The original musical comedy, “The Jungle Book,” released in 1967, was a classic in Disney’s collection of animated films. It’s fascinating how director Jon Favreau’s new screen version did a great job of respectably following in the footsteps of the Rudyard Kipling classic with his own modern touch.
Set to be released in theaters nationwide April 15, the 3-D adaptation of “The Jungle Book” is a treat for the whole family to watch and marvel over the stunning graphics. This PG-rated family adventure ensures lots of laughs, a superb voice cast, tons of excitement, old-fashioned storytelling and an exceptional amount of heart.
The film was shot entirely in downtown Los Angeles with CGI and special effects, rather than in an actual Indian jungle environment, wrote Favreau via Twitter.
The protagonist Mowgli, played by film newcomer Neel Sethi, is raised by a pack of wolves and is protected throughout his childhood by the intelligent, responsible panther Bagheera — voiced by Sir Ben Kingsley.
“The strength of the pack is the wolf, and the strength of the wolf is the pack,” is repeated throughout the movie by the wolves, teaching Mowgli an all-for-one mentality as part of “the law of the jungle.”
As a restless, agile “man-cub,” Mowgli swings from the trees better than many of the jungle’s monkeys, avoiding the menacing presence of the condescending tiger and antagonist Shere Khan, voiced by Idris Elba. Shere Khan has his reasons to capture and do away with Mowgli, and threatens the wolf pack to reveal the boy’s whereabouts.
Sensing the danger of Shere Khan’s threats, whose hatred for mankind leads him to believe that he must kill Mowgli in order to prevent the man-cub from growing into an adult, Bagheera sends Mowgli off on a short journey to expose him to his own kind in the “man village,” while Shere Khan continues to keep Mowgli under surveillance throughout the vast jungle.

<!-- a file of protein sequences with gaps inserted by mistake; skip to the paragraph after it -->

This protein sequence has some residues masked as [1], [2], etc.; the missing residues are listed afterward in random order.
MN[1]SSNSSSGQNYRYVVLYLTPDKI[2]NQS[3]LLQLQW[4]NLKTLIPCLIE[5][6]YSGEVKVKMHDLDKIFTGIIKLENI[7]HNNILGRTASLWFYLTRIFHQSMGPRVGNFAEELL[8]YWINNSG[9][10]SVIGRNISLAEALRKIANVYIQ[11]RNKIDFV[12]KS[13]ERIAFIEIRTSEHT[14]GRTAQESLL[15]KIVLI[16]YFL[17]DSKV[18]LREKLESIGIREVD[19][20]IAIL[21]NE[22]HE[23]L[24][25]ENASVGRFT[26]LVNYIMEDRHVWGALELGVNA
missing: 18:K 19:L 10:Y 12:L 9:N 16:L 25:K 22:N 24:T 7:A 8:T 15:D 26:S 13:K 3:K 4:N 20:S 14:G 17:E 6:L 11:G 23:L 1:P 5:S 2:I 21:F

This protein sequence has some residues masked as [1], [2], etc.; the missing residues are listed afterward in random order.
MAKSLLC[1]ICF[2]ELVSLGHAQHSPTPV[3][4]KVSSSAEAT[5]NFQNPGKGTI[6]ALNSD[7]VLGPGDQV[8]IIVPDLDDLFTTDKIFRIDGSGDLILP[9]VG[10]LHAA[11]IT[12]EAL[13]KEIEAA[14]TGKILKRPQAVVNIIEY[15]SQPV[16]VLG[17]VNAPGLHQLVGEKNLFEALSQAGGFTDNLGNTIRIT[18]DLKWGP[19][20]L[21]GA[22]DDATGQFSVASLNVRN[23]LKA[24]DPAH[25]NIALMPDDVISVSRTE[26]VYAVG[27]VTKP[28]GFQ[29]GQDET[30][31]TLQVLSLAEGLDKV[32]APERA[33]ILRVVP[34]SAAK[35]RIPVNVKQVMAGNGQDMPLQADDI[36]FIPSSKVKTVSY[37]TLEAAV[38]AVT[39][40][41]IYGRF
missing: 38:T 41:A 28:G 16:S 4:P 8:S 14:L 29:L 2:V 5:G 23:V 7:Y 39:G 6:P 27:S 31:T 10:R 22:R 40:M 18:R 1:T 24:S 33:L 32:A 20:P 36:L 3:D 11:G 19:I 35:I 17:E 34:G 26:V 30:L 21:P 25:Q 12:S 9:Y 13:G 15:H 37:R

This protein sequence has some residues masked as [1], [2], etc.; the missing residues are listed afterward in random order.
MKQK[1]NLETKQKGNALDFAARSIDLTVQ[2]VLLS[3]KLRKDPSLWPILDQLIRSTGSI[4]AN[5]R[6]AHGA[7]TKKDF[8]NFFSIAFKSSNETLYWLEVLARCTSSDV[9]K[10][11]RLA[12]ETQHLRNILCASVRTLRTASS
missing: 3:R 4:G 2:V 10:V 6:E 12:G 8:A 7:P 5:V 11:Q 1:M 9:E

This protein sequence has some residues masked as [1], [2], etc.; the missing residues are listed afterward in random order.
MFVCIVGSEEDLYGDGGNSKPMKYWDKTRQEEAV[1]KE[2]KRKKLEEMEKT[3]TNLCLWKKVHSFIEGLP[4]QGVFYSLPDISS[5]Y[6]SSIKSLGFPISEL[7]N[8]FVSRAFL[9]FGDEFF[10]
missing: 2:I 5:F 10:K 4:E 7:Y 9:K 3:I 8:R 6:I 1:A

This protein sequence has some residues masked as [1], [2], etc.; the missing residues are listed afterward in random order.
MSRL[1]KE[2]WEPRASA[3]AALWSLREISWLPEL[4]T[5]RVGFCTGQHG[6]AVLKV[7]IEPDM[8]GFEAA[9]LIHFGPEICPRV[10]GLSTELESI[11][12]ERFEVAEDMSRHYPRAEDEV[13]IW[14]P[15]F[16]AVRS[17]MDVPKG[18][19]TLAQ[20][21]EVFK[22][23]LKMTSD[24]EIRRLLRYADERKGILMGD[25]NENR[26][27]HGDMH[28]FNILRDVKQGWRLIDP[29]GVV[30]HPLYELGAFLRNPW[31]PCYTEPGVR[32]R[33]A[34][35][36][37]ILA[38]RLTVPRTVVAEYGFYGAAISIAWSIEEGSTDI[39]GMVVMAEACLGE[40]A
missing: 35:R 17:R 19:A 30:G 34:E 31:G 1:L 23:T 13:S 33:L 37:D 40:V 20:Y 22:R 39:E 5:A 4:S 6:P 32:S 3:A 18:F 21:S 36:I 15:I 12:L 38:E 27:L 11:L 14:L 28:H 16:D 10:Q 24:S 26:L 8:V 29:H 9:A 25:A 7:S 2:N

The film picks up the comedy when Mowgli runs into the lovable, honey-obsessed brown bear Baloo, voiced by the legendary Bill Murray.
After Baloo saves Mowgli from the tight grasp of the giant Indian python Kaa, voiced by Scarlett Johansson, the boy regains consciousness and is persuaded by the bear to return the favor for saving his life.
Initially, Baloo uses Mowgli to his advantage by stocking up on honey for the winter, all while adding perfectly placed comedic touches throughout the film. After they become good friends, Mowgli and Baloo engage in a duet of the classical Oscar-nominated tune, “The Bare Necessities.”
Baloo eventually decides to accompany Mowgli on his journey to the village, preaching to the boy that he should loosen up and do what pleases him instead of falling to the pressure of joining his fellow man.
The boy and bear end up crossing paths with Bagheera at the edge of a river. As expected, the conflicting philosophies of Baloo and Bagheera clash at first, with the two disagreeing on what’s best for Mowgli’s future.
The film isn’t classified as a musical, though the incorporation of the duet, as well as Gigantopithecus King Louie’s classic “I Wanna Be Like You” from the 1967 film, are perfectly placed within the 2016 version.
King Louie, voiced by legendary actor Christopher Walken, has his army of monkey servants capture Mowgli at the climax of the movie away from Baloo and Bagheera and take the boy to his kingdom on top of a cliff.
King Louie is absolutely massive in Favreau’s interpretation, compared to the original cartoon version, where he was depicted as more of a laid-back, fun-loving orangutan living lavishly. In Favreau’s adaptation, Walken gives King Louie an uncomfortable and manipulative personality.
He tries to convince Mowgli to team up with him and rule the jungle, with King Louie focused on eventually mastering one of man’s greatest powers: the “red flower,” which is the name given to fire.
With such a classic film and novel to live up to, the 2016 rendition of “The Jungle Book” does a marvelous job of appealing to an audience of all ages in this visually immaculate, feel-good story. The importance of the “bare necessities,” and simply doing what one’s heart desires is a lesson taught in the movie that should be followed over the course of a lifetime.